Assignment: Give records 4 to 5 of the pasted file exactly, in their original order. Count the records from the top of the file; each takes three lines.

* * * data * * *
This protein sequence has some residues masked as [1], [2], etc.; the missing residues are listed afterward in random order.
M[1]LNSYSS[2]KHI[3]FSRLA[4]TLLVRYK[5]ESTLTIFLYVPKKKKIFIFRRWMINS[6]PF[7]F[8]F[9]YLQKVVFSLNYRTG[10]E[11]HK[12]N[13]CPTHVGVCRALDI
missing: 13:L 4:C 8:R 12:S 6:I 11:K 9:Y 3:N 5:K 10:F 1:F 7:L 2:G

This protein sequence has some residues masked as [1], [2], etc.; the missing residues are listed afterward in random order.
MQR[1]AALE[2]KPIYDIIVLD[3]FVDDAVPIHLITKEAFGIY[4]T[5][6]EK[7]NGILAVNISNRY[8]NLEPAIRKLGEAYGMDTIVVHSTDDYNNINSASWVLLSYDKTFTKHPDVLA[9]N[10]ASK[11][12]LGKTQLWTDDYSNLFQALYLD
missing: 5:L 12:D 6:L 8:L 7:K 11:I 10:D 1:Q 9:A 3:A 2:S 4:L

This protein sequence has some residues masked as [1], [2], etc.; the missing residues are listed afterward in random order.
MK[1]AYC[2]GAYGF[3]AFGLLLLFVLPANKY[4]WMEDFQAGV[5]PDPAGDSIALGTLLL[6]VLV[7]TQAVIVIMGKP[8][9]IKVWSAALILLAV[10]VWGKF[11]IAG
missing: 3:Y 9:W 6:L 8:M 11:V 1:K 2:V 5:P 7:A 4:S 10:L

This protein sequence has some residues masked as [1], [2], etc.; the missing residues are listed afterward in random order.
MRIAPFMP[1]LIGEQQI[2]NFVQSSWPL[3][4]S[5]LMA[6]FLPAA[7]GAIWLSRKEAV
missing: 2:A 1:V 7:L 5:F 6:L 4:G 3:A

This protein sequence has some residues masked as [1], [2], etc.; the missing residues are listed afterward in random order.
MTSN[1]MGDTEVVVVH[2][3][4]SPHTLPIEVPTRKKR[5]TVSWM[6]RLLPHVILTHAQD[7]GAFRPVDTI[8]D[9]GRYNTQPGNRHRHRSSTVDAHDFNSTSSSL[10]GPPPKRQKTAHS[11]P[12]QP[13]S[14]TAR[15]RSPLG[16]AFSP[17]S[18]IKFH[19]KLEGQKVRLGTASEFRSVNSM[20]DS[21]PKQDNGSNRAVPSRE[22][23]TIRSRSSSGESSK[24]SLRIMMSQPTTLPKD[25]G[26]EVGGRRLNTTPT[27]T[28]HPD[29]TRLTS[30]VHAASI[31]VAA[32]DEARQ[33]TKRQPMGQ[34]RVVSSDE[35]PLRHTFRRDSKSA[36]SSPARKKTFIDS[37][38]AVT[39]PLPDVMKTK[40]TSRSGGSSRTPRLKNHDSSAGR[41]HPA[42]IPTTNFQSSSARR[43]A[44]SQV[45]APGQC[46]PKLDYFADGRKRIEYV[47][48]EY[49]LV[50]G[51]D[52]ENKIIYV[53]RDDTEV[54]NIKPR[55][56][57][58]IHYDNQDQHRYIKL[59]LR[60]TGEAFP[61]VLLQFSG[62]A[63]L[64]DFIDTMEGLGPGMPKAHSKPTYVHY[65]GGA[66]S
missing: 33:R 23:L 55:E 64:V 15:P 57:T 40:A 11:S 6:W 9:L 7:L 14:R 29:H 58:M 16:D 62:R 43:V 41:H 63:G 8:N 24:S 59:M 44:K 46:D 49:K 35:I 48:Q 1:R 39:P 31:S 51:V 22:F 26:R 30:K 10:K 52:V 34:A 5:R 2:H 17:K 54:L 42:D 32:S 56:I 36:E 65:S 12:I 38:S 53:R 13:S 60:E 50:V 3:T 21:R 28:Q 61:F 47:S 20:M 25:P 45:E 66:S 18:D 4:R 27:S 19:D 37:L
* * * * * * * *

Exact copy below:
This protein sequence has some residues masked as [1], [2], etc.; the missing residues are listed afterward in random order.
MRIAPFMP[1]LIGEQQI[2]NFVQSSWPL[3][4]S[5]LMA[6]FLPAA[7]GAIWLSRKEAV
missing: 2:A 1:V 7:L 5:F 6:L 4:G 3:A

This protein sequence has some residues masked as [1], [2], etc.; the missing residues are listed afterward in random order.
MTSN[1]MGDTEVVVVH[2][3][4]SPHTLPIEVPTRKKR[5]TVSWM[6]RLLPHVILTHAQD[7]GAFRPVDTI[8]D[9]GRYNTQPGNRHRHRSSTVDAHDFNSTSSSL[10]GPPPKRQKTAHS[11]P[12]QP[13]S[14]TAR[15]RSPLG[16]AFSP[17]S[18]IKFH[19]KLEGQKVRLGTASEFRSVNSM[20]DS[21]PKQDNGSNRAVPSRE[22][23]TIRSRSSSGESSK[24]SLRIMMSQPTTLPKD[25]G[26]EVGGRRLNTTPT[27]T[28]HPD[29]TRLTS[30]VHAASI[31]VAA[32]DEARQ[33]TKRQPMGQ[34]RVVSSDE[35]PLRHTFRRDSKSA[36]SSPARKKTFIDS[37][38]AVT[39]PLPDVMKTK[40]TSRSGGSSRTPRLKNHDSSAGR[41]HPA[42]IPTTNFQSSSARR[43]A[44]SQV[45]APGQC[46]PKLDYFADGRKRIEYV[47][48]EY[49]LV[50]G[51]D[52]ENKIIYV[53]RDDTEV[54]NIKPR[55][56][57][58]IHYDNQDQHRYIKL[59]LR[60]TGEAFP[61]VLLQFSG[62]A[63]L[64]DFIDTMEGLGPGMPKAHSKPTYVHY[65]GGA[66]S
missing: 33:R 23:L 55:E 64:V 15:P 57:T 40:A 11:S 6:W 9:L 7:L 14:R 29:H 58:M 16:D 62:R 43:V 41:H 63:G 8:N 24:S 59:M 44:K 46:D 49:K 35:I 48:Q 1:R 39:P 31:S 51:V 22:F 26:R 30:K 10:K 52:V 34:A 5:R 2:H 17:K 54:L 42:D 32:S 56:I 36:E 65:S 12:I 38:S 53:R 13:S 60:E 50:V 3:T 21:R 28:Q 61:F 47:S 20:M 25:P 45:E 66:S 18:D 4:R 27:S 19:D 37:L